Believe it or not, only six active coaches have played in a national championship game – either BCS or CFP. We’ve had 19 of them, 16 with the BCS and three with the playoff, but the list of participants continues to dwindle. We lost three coaches from the active list within the last year: Bob Stoops (three appearances, as coach at Oklahoma), Les Miles (two, as coach at LSU) and Mark Helfrich (one, as coach at Oregon).

The remaining six:
Nick Saban (six appearances, one as coach at LSU and five at Alabama).
Urban Meyer (three appearances, two at Florida and one at Ohio State).
Dabo Swinney (two appearances, both at Clemson).
Jimbo Fisher (one appearance, at Florida State).

And the other two guys, both of whom made the title game but did not win and now find themselves facing some significant scrutiny:

Brian Kelly (34) took Notre Dame to the 2012 title game, whereupon the Fighting Irish were smashed by Alabama, 42-14.

Gus Malzahn (35) took Auburn to the ’13 title game. The Tigers lost a thriller to Florida State.

Maybe neither coach should be under the pressure they currently face. After all, they’re on a pretty select list of men who have made it that far.


The Dash recommends giving a read to “Violated: Exposing Rape at Baylor University Amid College Football’s Sexual Assault Crisis.” The new book is written by ESPN employees and Friends of Dash Paula Lavigne and Mark Schlabach (36).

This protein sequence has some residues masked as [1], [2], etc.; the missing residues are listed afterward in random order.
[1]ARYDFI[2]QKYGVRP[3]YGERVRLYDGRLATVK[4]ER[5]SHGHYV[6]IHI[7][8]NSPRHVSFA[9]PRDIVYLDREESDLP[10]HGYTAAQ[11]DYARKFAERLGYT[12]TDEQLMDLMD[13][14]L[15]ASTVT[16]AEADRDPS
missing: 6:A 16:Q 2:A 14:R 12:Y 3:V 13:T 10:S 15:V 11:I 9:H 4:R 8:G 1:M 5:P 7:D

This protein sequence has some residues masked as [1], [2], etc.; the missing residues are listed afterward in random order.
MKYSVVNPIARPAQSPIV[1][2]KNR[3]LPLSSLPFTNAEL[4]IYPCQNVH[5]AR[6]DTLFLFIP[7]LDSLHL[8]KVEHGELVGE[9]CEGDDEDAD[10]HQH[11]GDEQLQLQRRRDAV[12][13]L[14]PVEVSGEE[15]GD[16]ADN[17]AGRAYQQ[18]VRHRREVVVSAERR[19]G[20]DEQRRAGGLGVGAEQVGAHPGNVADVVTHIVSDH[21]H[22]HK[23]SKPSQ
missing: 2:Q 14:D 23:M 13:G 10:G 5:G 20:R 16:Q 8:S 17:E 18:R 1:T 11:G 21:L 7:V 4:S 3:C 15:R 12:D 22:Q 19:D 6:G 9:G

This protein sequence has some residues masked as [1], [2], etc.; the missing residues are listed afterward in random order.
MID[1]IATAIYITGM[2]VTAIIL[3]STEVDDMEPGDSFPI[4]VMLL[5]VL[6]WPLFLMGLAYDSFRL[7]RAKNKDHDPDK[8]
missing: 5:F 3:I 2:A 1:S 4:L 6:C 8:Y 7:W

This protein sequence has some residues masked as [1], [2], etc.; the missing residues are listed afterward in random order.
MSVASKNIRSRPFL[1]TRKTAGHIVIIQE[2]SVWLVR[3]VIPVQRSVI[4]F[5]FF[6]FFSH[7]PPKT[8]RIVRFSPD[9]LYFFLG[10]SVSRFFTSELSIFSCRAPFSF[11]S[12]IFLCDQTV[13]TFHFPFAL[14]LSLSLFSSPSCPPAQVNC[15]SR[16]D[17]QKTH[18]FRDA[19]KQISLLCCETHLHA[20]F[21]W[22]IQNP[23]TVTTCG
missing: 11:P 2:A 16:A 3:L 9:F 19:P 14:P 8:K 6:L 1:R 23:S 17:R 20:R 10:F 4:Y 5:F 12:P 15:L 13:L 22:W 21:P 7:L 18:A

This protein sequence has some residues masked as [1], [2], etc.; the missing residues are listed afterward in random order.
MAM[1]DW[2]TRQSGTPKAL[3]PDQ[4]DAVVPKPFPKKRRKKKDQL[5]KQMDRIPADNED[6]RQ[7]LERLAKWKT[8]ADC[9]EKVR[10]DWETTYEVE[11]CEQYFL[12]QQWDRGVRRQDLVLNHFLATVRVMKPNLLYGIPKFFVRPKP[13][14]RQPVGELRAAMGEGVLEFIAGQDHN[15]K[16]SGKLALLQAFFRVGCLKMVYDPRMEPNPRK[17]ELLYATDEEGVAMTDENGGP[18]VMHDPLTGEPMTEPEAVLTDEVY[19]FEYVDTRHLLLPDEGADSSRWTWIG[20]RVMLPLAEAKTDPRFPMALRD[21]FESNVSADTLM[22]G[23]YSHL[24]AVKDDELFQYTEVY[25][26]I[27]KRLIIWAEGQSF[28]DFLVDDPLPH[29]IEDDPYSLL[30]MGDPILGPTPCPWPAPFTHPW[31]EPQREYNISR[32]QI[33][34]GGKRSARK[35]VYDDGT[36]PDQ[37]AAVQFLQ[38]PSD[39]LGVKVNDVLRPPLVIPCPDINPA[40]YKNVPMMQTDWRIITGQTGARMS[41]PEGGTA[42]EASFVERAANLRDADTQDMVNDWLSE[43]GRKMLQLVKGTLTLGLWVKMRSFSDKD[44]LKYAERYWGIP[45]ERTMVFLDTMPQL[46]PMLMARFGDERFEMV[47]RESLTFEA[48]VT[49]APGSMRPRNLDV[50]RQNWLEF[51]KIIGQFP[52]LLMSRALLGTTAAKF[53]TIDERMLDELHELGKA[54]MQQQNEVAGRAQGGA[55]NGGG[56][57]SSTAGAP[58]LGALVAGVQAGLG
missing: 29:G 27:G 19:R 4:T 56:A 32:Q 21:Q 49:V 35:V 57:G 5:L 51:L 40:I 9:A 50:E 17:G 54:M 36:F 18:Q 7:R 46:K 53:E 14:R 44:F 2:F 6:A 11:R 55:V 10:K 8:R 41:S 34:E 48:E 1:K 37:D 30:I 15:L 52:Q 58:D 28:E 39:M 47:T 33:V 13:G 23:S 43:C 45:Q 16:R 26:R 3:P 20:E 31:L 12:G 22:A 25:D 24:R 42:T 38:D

The book offers a thorough and unsparing accounting of the myriad failures at Baylor and applies the context of sexual assault issues within the sport nationally. And it makes clear that former coach Art Briles should never coach college football again.

Art Briles was hired by the Hamilton Tiger-Cats of the Canadian Football League briefly before they reversed course. (AP)
Art Briles was hired by the Hamilton Tiger-Cats of the Canadian Football League briefly before they reversed course. (AP)

Coincidentally, Briles found a football safe haven Monday as an assistant coach of the Hamilton Tiger-Cats of the Canadian Football League. Canada can keep him. And just as quickly as Briles got that job, he was basically told “never mind” by the CFL. A joint statement by the league and the franchise Monday night said that the two entities came to an agreement about that after a “lengthy discussion.” After this latest dismissal, perhaps Florida Atlantic assistant Kendal Briles can scrawl his dad’s initials on his wrist tape again.